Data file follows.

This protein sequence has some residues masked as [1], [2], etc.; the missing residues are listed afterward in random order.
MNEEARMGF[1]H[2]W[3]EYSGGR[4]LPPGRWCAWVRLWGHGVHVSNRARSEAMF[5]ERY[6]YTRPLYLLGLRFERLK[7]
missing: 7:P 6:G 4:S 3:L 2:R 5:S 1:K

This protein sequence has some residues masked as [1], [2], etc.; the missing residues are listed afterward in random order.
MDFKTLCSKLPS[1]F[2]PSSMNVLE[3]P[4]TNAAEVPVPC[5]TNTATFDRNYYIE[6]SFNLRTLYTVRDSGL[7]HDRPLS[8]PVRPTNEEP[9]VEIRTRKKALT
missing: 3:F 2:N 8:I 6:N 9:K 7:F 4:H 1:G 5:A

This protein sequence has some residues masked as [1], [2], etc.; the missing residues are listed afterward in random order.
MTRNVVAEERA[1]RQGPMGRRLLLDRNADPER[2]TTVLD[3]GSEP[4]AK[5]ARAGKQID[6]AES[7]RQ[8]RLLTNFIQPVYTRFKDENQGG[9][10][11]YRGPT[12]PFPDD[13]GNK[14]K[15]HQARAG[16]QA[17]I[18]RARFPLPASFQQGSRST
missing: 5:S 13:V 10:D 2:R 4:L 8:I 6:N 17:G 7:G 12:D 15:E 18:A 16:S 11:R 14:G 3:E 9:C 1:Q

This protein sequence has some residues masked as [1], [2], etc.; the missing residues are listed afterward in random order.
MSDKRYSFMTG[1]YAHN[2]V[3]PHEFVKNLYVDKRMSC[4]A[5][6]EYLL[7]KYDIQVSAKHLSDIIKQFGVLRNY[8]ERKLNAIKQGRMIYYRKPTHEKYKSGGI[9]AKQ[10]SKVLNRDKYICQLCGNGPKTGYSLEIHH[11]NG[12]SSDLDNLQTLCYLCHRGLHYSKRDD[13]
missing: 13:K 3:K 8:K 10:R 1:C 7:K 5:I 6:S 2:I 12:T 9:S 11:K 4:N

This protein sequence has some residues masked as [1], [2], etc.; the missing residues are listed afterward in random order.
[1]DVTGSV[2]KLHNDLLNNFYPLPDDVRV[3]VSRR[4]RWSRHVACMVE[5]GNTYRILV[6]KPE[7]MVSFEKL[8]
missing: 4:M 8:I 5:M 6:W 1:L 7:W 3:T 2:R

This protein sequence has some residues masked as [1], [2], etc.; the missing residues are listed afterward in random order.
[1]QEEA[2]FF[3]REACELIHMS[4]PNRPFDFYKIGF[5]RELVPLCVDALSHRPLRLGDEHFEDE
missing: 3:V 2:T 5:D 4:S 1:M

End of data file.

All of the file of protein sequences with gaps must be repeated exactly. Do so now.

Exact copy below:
This protein sequence has some residues masked as [1], [2], etc.; the missing residues are listed afterward in random order.
MNEEARMGF[1]H[2]W[3]EYSGGR[4]LPPGRWCAWVRLWGHGVHVSNRARSEAMF[5]ERY[6]YTRPLYLLGLRFERLK[7]
missing: 7:P 6:G 4:S 3:L 2:R 5:S 1:K

This protein sequence has some residues masked as [1], [2], etc.; the missing residues are listed afterward in random order.
MDFKTLCSKLPS[1]F[2]PSSMNVLE[3]P[4]TNAAEVPVPC[5]TNTATFDRNYYIE[6]SFNLRTLYTVRDSGL[7]HDRPLS[8]PVRPTNEEP[9]VEIRTRKKALT
missing: 3:F 2:N 8:I 6:N 9:K 7:F 4:H 1:G 5:A

This protein sequence has some residues masked as [1], [2], etc.; the missing residues are listed afterward in random order.
MTRNVVAEERA[1]RQGPMGRRLLLDRNADPER[2]TTVLD[3]GSEP[4]AK[5]ARAGKQID[6]AES[7]RQ[8]RLLTNFIQPVYTRFKDENQGG[9][10][11]YRGPT[12]PFPDD[13]GNK[14]K[15]HQARAG[16]QA[17]I[18]RARFPLPASFQQGSRST
missing: 5:S 13:V 10:D 2:R 4:L 8:I 6:N 17:G 7:G 12:D 15:E 18:A 16:S 11:R 14:G 3:E 9:C 1:Q

This protein sequence has some residues masked as [1], [2], etc.; the missing residues are listed afterward in random order.
MSDKRYSFMTG[1]YAHN[2]V[3]PHEFVKNLYVDKRMSC[4]A[5][6]EYLL[7]KYDIQVSAKHLSDIIKQFGVLRNY[8]ERKLNAIKQGRMIYYRKPTHEKYKSGGI[9]AKQ[10]SKVLNRDKYICQLCGNGPKTGYSLEIHH[11]NG[12]SSDLDNLQTLCYLCHRGLHYSKRDD[13]
missing: 13:K 3:K 8:K 10:R 1:C 7:K 5:I 6:S 2:I 12:T 9:S 11:K 4:N

This protein sequence has some residues masked as [1], [2], etc.; the missing residues are listed afterward in random order.
[1]DVTGSV[2]KLHNDLLNNFYPLPDDVRV[3]VSRR[4]RWSRHVACMVE[5]GNTYRILV[6]KPE[7]MVSFEKL[8]
missing: 4:M 8:I 5:M 6:W 1:L 7:W 3:T 2:R

This protein sequence has some residues masked as [1], [2], etc.; the missing residues are listed afterward in random order.
[1]QEEA[2]FF[3]REACELIHMS[4]PNRPFDFYKIGF[5]RELVPLCVDALSHRPLRLGDEHFEDE
missing: 3:V 2:T 5:D 4:S 1:M